Islamic charity that outed teacher in Batley cartoon row is rebuked by watchdog

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From The Telegraph ( while I have brief wifi)

An Islamic charity has been formally rebuked by the watchdog for “inflaming tensions” and risking safety by naming the teacher at the centre of the Batley Grammar School blasphemy row.

Purpose of Life placed into the public domain the name of the teacher who showed a cartoon of the Prophet Mohammed to his religious studies class earlier this year

At the time in March, Mohammad Sajad Hussain, Purpose of Life’s chief executive, accused the teacher of “terrorism” and “insulting Islam”. He added that the children’s charity would not work with the school again until the teacher was “permanently removed” from the school.

Free speech campaigners then complained to the Charity Commission accusing the group of “recklessly” placing the teacher in danger of “physical harm”. The teacher reportedly received death threats.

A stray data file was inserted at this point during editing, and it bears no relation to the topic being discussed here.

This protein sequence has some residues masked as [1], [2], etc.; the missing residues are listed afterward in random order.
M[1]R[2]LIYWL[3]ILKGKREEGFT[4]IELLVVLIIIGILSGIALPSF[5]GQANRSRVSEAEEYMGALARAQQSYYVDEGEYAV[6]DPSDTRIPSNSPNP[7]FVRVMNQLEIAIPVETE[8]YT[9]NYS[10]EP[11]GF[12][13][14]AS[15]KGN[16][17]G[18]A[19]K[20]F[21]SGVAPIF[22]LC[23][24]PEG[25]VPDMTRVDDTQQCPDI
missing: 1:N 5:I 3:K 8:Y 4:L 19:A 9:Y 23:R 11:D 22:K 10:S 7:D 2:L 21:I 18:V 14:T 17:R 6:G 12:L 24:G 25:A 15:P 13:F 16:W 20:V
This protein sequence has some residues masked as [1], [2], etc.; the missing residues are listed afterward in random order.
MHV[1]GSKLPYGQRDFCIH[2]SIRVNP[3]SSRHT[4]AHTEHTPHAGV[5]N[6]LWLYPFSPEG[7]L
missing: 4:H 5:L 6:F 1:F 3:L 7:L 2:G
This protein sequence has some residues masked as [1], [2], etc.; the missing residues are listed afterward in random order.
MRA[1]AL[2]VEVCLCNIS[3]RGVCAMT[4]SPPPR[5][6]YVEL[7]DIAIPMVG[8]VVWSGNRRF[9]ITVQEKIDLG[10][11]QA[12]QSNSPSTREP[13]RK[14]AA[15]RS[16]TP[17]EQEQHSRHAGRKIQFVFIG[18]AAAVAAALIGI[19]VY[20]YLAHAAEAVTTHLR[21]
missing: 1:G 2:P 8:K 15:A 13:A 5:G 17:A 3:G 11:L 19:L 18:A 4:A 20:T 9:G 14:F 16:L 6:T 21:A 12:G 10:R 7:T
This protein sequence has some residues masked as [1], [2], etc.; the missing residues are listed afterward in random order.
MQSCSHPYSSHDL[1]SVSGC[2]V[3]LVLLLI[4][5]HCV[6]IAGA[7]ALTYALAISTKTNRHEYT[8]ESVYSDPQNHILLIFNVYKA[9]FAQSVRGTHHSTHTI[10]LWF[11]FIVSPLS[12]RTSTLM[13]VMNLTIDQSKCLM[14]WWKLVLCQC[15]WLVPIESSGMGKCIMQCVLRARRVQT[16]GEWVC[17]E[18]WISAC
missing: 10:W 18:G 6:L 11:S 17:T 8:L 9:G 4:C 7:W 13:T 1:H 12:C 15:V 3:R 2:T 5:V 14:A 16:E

Following a lengthy investigation involving trustees, the regulator confirmed on Friday it has now issued Purpose of Life an official warning under section 75A of the 2011 Charities Act.

The formal notice says the commission “considers that a breach of trust and/or duty and/or misconduct and/or mismanagement has been committed in connection with the charity”.

Regulators said the charity’s open letter naming the teacher did not consider “foreseeable risk to the person’s safety” and “was written in such a way as to be likely to inflame existing tensions within the local community”. They also criticised the charity for publishing two tweets and a video that supported a political party and a political candidate and criticised another candidate.

The Charity Commission’s new letter to Purpose of Life demanded a series of actions to be taken . . .The Charity Commission threatened “further regulator action” may be taken if the breaches it identified are not remedied.

Purpose of Life, which eventually removed the teacher’s name from its online post after a fierce backlash over safety concerns, will have the regulator’s warning attached to its register entry for one year.

 

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